On the Purification of Women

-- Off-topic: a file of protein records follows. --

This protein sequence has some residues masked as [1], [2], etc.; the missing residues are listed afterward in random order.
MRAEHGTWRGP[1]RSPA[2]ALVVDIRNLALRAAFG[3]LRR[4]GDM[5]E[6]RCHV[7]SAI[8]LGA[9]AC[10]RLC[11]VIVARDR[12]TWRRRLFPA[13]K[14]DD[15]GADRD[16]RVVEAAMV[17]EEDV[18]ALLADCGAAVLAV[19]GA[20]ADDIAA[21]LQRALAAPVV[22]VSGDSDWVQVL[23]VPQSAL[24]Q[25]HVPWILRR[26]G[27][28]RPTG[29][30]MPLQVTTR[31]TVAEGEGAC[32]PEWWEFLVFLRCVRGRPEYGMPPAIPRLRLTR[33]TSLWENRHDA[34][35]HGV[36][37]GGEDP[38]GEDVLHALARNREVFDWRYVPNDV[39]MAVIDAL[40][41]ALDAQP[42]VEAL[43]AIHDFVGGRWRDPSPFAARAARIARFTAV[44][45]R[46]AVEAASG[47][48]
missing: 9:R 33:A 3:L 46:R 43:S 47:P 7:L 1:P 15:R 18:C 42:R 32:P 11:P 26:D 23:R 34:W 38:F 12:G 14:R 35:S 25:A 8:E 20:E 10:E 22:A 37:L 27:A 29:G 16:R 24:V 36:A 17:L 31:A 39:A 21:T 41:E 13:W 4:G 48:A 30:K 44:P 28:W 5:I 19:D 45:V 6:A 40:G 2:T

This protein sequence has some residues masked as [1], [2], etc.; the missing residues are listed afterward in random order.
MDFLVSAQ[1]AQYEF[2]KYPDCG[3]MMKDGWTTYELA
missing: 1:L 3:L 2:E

This book is a social history of the ritual and custom of churching, a liturgical rite of purification after childbirth performed on a woman's first visit to church after giving birth. The book describes the development of the rite from its original meaning as a response to blood pollution to its redefinition as a rite that honoured marriage. It also examines its use by French bishops as a disciplinary tool enforcing the church's definitions of marriage and lay sexuality and explores the ways that women, families, and clergymen manipulated the rite for their own purposes. The study focuses on northern France and is based on a wide variety of sources, including sermons, penitential literature, court records, liturgies and illuminated manuscripts. It will be of particular interest to students and scholars of women's history, gender and sexuality, and the relationship between church and society.